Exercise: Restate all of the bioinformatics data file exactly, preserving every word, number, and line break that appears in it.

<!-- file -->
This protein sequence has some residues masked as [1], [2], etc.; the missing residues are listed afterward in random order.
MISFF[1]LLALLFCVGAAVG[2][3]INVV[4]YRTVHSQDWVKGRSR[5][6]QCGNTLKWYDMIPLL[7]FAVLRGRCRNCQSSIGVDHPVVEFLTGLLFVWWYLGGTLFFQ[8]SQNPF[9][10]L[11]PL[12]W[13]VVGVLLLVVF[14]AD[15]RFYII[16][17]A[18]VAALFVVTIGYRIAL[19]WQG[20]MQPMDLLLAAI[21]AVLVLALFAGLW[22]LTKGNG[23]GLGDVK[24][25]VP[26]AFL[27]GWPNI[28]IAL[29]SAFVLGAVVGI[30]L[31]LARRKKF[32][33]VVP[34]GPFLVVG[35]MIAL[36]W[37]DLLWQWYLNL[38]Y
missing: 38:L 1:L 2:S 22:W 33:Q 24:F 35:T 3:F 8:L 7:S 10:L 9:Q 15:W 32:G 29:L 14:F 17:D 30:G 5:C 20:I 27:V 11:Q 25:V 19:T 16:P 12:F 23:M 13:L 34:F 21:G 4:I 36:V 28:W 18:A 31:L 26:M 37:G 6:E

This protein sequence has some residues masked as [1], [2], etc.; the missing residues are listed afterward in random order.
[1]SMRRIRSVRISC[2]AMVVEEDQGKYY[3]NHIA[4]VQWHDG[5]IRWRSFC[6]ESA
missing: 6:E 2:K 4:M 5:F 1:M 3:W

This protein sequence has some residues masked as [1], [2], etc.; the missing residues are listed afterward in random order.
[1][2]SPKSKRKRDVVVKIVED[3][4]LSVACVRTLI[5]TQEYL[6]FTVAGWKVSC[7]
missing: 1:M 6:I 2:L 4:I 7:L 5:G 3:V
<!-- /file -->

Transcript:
This protein sequence has some residues masked as [1], [2], etc.; the missing residues are listed afterward in random order.
MISFF[1]LLALLFCVGAAVG[2][3]INVV[4]YRTVHSQDWVKGRSR[5][6]QCGNTLKWYDMIPLL[7]FAVLRGRCRNCQSSIGVDHPVVEFLTGLLFVWWYLGGTLFFQ[8]SQNPF[9][10]L[11]PL[12]W[13]VVGVLLLVVF[14]AD[15]RFYII[16][17]A[18]VAALFVVTIGYRIAL[19]WQG[20]MQPMDLLLAAI[21]AVLVLALFAGLW[22]LTKGNG[23]GLGDVK[24][25]VP[26]AFL[27]GWPNI[28]IAL[29]SAFVLGAVVGI[30]L[31]LARRKKF[32][33]VVP[34]GPFLVVG[35]MIAL[36]W[37]DLLWQWYLNL[38]Y
missing: 38:L 1:L 2:S 22:W 33:Q 24:F 35:T 3:F 8:L 7:S 10:L 9:Q 15:W 32:G 29:L 14:F 17:D 30:G 5:C 20:I 27:V 11:Q 25:V 19:T 16:P 12:F 23:M 13:L 34:F 21:G 4:I 36:V 28:W 18:A 31:L 26:M 37:G 6:E

This protein sequence has some residues masked as [1], [2], etc.; the missing residues are listed afterward in random order.
[1]SMRRIRSVRISC[2]AMVVEEDQGKYY[3]NHIA[4]VQWHDG[5]IRWRSFC[6]ESA
missing: 6:E 2:K 4:M 5:F 1:M 3:W

This protein sequence has some residues masked as [1], [2], etc.; the missing residues are listed afterward in random order.
[1][2]SPKSKRKRDVVVKIVED[3][4]LSVACVRTLI[5]TQEYL[6]FTVAGWKVSC[7]
missing: 1:M 6:I 2:L 4:I 7:L 5:G 3:V